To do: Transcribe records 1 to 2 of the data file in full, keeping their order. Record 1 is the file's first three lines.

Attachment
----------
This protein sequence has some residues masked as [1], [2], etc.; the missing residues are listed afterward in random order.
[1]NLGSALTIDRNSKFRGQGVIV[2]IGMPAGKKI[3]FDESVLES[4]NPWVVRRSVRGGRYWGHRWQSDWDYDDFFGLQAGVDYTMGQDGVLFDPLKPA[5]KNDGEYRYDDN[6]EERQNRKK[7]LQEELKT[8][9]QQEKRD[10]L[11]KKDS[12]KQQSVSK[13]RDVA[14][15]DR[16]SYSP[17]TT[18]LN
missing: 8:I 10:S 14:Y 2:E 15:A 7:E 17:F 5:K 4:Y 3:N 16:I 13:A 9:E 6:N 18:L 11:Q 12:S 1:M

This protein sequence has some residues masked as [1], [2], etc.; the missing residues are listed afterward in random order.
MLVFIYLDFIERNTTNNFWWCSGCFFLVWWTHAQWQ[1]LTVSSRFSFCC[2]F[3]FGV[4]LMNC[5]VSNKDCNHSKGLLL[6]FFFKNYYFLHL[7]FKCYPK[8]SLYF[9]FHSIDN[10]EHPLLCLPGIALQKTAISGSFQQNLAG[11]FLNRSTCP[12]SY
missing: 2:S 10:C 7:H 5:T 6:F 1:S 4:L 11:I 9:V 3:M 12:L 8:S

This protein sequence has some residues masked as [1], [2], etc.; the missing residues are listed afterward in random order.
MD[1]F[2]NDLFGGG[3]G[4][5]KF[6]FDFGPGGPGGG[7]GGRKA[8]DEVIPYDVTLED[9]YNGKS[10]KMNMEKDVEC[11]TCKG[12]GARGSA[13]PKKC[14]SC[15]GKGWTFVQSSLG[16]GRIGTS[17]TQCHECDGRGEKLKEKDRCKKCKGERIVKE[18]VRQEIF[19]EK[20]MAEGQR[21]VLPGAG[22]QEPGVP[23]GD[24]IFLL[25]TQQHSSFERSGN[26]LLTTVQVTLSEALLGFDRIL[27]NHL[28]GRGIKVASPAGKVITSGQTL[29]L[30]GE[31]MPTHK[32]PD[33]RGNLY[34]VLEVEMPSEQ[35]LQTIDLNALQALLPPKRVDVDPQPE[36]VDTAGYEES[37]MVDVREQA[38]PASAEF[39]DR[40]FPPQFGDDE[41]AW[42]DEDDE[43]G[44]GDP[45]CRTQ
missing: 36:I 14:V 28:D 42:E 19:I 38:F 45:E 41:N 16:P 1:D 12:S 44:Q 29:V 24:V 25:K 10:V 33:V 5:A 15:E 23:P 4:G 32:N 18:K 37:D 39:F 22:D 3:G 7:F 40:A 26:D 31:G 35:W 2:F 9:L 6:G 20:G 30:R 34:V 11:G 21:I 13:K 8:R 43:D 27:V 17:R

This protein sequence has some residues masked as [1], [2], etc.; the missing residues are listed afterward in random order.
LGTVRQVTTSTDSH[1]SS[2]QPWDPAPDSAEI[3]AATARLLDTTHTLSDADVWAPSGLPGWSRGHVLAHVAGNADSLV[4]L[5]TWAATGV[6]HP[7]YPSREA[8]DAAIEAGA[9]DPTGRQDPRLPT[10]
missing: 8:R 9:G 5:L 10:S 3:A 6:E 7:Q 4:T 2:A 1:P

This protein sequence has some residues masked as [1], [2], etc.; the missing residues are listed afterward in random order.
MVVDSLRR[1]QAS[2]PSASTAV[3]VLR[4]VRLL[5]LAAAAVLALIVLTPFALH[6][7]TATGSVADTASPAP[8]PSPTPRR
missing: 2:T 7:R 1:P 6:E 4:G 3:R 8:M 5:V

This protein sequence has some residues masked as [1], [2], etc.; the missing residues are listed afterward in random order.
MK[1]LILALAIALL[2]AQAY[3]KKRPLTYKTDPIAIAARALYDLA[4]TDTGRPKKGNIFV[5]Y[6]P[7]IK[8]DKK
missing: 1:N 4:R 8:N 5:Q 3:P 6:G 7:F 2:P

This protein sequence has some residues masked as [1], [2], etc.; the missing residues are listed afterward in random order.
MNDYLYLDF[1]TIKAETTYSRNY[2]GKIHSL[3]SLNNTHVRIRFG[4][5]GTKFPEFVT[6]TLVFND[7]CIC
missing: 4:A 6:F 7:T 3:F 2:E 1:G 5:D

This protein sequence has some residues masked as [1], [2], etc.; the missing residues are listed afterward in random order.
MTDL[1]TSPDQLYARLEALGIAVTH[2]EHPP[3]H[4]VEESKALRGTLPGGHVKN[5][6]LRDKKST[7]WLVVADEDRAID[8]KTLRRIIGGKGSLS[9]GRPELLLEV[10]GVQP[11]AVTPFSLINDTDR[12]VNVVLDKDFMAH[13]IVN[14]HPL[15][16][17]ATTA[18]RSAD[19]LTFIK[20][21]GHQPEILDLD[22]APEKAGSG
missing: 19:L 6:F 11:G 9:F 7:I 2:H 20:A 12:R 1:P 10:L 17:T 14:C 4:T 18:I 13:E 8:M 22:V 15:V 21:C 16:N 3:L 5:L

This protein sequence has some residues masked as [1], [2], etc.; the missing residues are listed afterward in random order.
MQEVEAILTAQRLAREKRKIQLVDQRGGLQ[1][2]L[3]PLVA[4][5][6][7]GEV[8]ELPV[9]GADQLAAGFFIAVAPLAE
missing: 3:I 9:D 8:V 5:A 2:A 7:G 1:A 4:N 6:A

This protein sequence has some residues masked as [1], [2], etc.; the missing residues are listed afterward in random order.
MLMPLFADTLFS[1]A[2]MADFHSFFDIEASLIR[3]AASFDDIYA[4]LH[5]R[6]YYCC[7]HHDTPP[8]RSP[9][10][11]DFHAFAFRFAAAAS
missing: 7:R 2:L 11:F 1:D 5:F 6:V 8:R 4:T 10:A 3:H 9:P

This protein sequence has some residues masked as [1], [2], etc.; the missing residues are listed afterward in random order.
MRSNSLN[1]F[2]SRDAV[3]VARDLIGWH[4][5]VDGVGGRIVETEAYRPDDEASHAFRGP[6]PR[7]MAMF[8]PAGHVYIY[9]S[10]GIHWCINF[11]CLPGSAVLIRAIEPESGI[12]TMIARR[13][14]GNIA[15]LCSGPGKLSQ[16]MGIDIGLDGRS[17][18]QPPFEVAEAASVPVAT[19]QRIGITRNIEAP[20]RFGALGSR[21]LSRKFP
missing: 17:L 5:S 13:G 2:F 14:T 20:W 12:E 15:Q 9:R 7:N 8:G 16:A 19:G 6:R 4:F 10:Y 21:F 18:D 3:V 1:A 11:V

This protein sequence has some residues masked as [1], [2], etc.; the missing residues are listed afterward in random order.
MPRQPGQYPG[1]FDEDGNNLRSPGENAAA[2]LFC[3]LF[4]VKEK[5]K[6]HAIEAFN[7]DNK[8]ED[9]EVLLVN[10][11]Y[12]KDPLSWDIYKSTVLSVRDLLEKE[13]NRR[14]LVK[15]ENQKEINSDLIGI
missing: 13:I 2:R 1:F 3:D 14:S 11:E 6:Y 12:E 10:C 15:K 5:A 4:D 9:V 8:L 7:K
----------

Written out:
This protein sequence has some residues masked as [1], [2], etc.; the missing residues are listed afterward in random order.
[1]NLGSALTIDRNSKFRGQGVIV[2]IGMPAGKKI[3]FDESVLES[4]NPWVVRRSVRGGRYWGHRWQSDWDYDDFFGLQAGVDYTMGQDGVLFDPLKPA[5]KNDGEYRYDDN[6]EERQNRKK[7]LQEELKT[8][9]QQEKRD[10]L[11]KKDS[12]KQQSVSK[13]RDVA[14][15]DR[16]SYSP[17]TT[18]LN
missing: 8:I 10:S 14:Y 2:E 15:A 7:E 17:F 5:K 4:Y 3:N 16:I 13:A 9:E 6:N 18:L 11:Q 12:S 1:M

This protein sequence has some residues masked as [1], [2], etc.; the missing residues are listed afterward in random order.
MLVFIYLDFIERNTTNNFWWCSGCFFLVWWTHAQWQ[1]LTVSSRFSFCC[2]F[3]FGV[4]LMNC[5]VSNKDCNHSKGLLL[6]FFFKNYYFLHL[7]FKCYPK[8]SLYF[9]FHSIDN[10]EHPLLCLPGIALQKTAISGSFQQNLAG[11]FLNRSTCP[12]SY
missing: 2:S 10:C 7:H 5:T 6:F 1:S 4:L 11:I 9:V 3:M 12:L 8:S